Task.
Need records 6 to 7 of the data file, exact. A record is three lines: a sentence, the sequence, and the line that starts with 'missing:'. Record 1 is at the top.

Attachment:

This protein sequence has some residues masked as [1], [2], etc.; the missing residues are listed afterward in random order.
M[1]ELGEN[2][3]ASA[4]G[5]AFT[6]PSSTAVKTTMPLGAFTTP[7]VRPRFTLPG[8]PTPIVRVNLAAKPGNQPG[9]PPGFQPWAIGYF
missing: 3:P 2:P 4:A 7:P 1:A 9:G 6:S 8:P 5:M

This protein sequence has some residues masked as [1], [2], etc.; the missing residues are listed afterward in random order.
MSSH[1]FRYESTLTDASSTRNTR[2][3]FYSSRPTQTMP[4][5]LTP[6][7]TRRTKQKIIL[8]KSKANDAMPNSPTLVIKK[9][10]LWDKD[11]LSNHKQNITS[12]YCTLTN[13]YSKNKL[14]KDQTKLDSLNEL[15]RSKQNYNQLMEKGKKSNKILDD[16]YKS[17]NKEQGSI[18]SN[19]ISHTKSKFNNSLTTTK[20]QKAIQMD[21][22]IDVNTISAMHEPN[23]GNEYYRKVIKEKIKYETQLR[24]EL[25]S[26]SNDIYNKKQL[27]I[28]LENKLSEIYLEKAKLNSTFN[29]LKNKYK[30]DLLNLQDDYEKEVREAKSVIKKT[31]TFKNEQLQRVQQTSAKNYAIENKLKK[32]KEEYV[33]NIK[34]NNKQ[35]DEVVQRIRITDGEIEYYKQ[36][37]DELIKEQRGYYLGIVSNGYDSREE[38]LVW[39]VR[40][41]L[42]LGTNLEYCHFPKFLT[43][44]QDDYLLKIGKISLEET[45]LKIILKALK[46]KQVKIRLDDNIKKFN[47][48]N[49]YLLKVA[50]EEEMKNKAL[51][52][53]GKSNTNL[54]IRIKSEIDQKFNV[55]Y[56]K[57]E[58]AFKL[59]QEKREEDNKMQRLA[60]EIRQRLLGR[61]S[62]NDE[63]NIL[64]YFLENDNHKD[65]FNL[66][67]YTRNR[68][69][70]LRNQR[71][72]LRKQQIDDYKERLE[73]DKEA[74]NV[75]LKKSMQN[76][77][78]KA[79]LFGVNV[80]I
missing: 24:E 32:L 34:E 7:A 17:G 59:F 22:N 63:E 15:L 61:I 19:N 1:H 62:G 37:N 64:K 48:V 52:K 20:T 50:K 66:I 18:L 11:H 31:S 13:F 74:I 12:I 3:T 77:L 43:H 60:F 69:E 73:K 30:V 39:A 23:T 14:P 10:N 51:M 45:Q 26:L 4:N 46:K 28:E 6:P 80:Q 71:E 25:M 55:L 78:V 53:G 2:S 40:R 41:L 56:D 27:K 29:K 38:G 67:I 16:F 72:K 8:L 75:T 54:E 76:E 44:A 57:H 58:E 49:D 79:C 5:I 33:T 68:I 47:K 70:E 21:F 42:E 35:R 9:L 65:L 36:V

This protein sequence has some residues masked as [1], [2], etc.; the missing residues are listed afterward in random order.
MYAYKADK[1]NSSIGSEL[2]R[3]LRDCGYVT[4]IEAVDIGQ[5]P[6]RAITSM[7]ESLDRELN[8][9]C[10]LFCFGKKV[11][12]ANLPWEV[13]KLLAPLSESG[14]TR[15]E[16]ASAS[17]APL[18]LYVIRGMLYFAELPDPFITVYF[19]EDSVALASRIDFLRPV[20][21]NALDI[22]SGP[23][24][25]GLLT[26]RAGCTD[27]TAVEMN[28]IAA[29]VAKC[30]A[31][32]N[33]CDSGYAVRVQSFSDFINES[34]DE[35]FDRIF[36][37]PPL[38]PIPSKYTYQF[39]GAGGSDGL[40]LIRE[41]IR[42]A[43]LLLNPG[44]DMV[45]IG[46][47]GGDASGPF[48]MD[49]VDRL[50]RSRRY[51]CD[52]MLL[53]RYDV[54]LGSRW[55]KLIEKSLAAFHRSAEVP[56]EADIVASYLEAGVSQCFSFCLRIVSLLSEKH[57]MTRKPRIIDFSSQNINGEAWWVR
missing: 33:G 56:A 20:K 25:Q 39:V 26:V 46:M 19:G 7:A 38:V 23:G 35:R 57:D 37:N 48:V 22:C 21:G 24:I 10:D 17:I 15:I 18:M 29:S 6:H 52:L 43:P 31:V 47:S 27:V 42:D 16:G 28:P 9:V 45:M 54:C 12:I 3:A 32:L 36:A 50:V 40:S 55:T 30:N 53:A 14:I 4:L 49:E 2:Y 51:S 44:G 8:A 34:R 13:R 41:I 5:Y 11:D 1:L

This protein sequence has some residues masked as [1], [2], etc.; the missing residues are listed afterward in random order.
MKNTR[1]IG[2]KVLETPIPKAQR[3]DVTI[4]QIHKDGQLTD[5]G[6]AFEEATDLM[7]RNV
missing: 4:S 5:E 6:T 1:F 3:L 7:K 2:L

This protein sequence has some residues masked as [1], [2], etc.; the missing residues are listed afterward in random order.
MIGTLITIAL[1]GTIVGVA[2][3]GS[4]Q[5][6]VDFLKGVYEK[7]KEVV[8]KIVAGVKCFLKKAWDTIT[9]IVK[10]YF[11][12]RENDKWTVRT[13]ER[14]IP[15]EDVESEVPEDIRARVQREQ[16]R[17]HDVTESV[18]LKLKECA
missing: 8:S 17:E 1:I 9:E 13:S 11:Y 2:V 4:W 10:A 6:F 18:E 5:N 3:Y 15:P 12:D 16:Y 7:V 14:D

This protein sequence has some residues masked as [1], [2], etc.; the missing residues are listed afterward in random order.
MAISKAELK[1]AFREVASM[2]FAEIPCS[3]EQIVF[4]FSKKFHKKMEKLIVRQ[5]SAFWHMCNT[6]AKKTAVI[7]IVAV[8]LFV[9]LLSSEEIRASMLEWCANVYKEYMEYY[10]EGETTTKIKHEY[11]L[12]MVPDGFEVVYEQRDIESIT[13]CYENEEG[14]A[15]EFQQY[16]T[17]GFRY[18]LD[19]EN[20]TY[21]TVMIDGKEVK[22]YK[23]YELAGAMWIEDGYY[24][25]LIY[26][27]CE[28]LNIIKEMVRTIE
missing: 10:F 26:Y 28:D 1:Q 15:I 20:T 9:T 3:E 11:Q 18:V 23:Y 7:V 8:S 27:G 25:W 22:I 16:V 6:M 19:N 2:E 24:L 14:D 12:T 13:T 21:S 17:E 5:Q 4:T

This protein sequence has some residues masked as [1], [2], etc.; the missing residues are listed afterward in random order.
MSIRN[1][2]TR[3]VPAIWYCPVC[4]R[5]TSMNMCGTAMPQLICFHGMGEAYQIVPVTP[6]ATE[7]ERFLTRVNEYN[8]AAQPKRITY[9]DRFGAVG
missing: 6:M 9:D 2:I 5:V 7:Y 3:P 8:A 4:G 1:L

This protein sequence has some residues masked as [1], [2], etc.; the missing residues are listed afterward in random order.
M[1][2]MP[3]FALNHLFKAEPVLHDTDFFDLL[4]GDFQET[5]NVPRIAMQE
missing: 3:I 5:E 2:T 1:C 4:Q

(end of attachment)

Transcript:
This protein sequence has some residues masked as [1], [2], etc.; the missing residues are listed afterward in random order.
MAISKAELK[1]AFREVASM[2]FAEIPCS[3]EQIVF[4]FSKKFHKKMEKLIVRQ[5]SAFWHMCNT[6]AKKTAVI[7]IVAV[8]LFV[9]LLSSEEIRASMLEWCANVYKEYMEYY[10]EGETTTKIKHEY[11]L[12]MVPDGFEVVYEQRDIESIT[13]CYENEEG[14]A[15]EFQQY[16]T[17]GFRY[18]LD[19]EN[20]TY[21]TVMIDGKEVK[22]YK[23]YELAGAMWIEDGYY[24][25]LIY[26][27]CE[28]LNIIKEMVRTIE
missing: 10:F 26:Y 28:D 1:Q 15:I 20:T 9:T 3:E 11:Q 18:V 23:Y 7:V 8:S 27:G 25:W 22:I 16:V 6:M 19:N 2:E 24:L 14:D 12:T 13:T 21:S 17:E 5:Q 4:T

This protein sequence has some residues masked as [1], [2], etc.; the missing residues are listed afterward in random order.
MSIRN[1][2]TR[3]VPAIWYCPVC[4]R[5]TSMNMCGTAMPQLICFHGMGEAYQIVPVTP[6]ATE[7]ERFLTRVNEYN[8]AAQPKRITY[9]DRFGAVG
missing: 6:M 9:D 2:I 5:V 7:Y 3:P 8:A 4:G 1:L